Saturday, 18 February 2017

608 The Black Adder /Blackadder II / Blackadder the Third / Blackadder Goes Forth

First  viewed : 15  June  1983

I  can't  find  any  definite  confirmation  of  this  but  I  think  the  first  episode  of  this  was  broadcast  on  the  the  day  of  my  last  A  Level  exam  ( History , appropriately  enough )  and  therefore  my  last  day  at  school.

I  remember  it  was  in  the  afternoon  and  finished  around  3-30. Afterwards,  some  of  us  mooched  around  the  Sixth  Form  Centre,  hesitant  to  make  the  final  break  although  in  my  case ( and  perhaps  one  or  two  others ) there  was  a  practical  incentive  to  wait  another  half  hour  for  the  school  bus  which  would  take  me   directly  back  to  Littleborough  for  free. This  led  to  an  unfortunate  little  incident. The  huddle  started  breaking  up  and  an  early  driver  called  John  Bradley , never  a  great  friend  but  he'd  matured  a  lot  during  the  sixth  form, offered  me  a  lift  into  town. As  this  meant  Rochdale  and  the  need  to  catch  an  ordinary  bus   on  to  Littleborough  I  just  said  "Nah"  without  bothering to  explain  why. "Sod  off  then  you  ungrateful  bastard !"  was  the  perhaps  predictable  response. And  so  my  school  days  ended  on  a  sour  note.

The  Black  Adder  was  eagerly  anticipated  as  the  first  TV  vehicle  for  Rowan  Atkinson  since  the  demise  of  Not  The  Nine  O  Clock  News   a  year  earlier.  It  placed  him  in  a  counter-factual  scenario  where  the  fictional  character  of  Edmund  Plantagenet, younger  son  of  Richard  Duke  of  York,  one  of  the  Princes  in  the  Tower  mistakenly  slays  Richard  III  after  his  victory  at  Bosworth  and  thus  makes  his  father  the  king  as  Richard  IV. Written  by  Atkinson   ( his  only  series  as  a  writer ) and  Richard  Curtis , it  was  expensively  filmed  on  location  and  parodies  a  number  of  medieval  themes  and  events  such  as  dynastic  marriages, church-state  conflicts  and  religious  relics  ( the  appearance  of  Joan  of  Arc's  boobs  is  in  shocking  taste; I  wonder  if  that's  been  altered  in  the  French  releases ).

Edmund  is  a  snivelling, cowardly  figure  often  forgotten  by  his  father  ( played  with  scenery-gnawing  relish  by  Brian  Blessed )  but  in  fact  unworthy  of  his  love  anyway. He  has  to  rely  upon  faithful  servant  Baldric  ( Tony  Robinson, then  best  known  for  a  stint  on  Play  Away )   to  get  by,  hindered  by  the  fabulously  stupid  Lord  Percy  ( Tim  McInerny ) . Peter  Cook  made  a  guest  appearance  as  Richard  III.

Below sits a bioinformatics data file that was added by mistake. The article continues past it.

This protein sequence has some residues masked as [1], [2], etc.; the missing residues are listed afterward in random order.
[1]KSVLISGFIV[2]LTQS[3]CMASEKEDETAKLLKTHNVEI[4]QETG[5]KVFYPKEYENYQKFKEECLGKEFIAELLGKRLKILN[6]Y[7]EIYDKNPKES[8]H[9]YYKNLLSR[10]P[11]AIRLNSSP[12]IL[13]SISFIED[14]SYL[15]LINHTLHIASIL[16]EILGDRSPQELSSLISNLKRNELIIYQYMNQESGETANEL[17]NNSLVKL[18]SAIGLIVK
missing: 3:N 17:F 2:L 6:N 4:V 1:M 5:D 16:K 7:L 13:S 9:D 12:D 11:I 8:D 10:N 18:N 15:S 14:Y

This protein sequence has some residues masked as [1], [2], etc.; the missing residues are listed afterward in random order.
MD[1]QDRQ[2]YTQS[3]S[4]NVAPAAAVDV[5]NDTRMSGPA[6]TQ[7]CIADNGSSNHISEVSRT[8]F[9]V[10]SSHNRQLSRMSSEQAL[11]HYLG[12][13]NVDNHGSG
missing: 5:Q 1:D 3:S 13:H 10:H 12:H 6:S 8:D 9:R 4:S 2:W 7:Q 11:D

Though  quite  well  received  at  the  time,  the  series  has  come  to   be  regarded  as   the  runt  in  the  litter when  compared  to  its  successors. No  doubt  this  suits  Ben  Elton  as  it's  the  only  one  in  which  he  didn't  have  a  hand  in  the  writing. It  isn't  consistently  funny  but  I  would  argue  you  could  say  that  about  some  of  the  others.

Michael  Grade  delayed  commissioning  a  follow-up  due  to  the  cost  and  insisted  future  series  were  studio-bound. Blackadder  II   eventually  emerged  in  1986  with  Blackadder  now   a  somewhat  nobler  Elizabethan  courtier  scheming  just  to  stay  alive  in  the  treacherous  politics  of  the  time. Baldric  and  Percy  remained  in  situ  as  descendants  of   their  original  characters . Elton  came  on  board  as  a  writer  which  also  meant  the  involvement  of  Fry  and  Laurie. Fry  had  a  major  part  in  the  series  as  Blackadder's   rival  Melchett  and  was  one  of  the  reasons  I  largely  stayed  away  from  it.

I  did  watch  Blackadder  the  Third   through  and  enjoyed  it. This  had  Blackadder  as  the  clever    butler  having  to  do  the  thinking  for  the  brainless  Prince  Regent  played  by  Hugh  Laurie. Baldric  remained  in  place  but  not  Percy  as  McInerny  was  fearful  of  being  typecast  and  only  appeared  as  a  different  character  in  a  guest  role.

I  don't  think  I  saw  any  of  the  last  series  Blackadder  Goes  Forth  but  the  reasons  for  that  now  evade  me.

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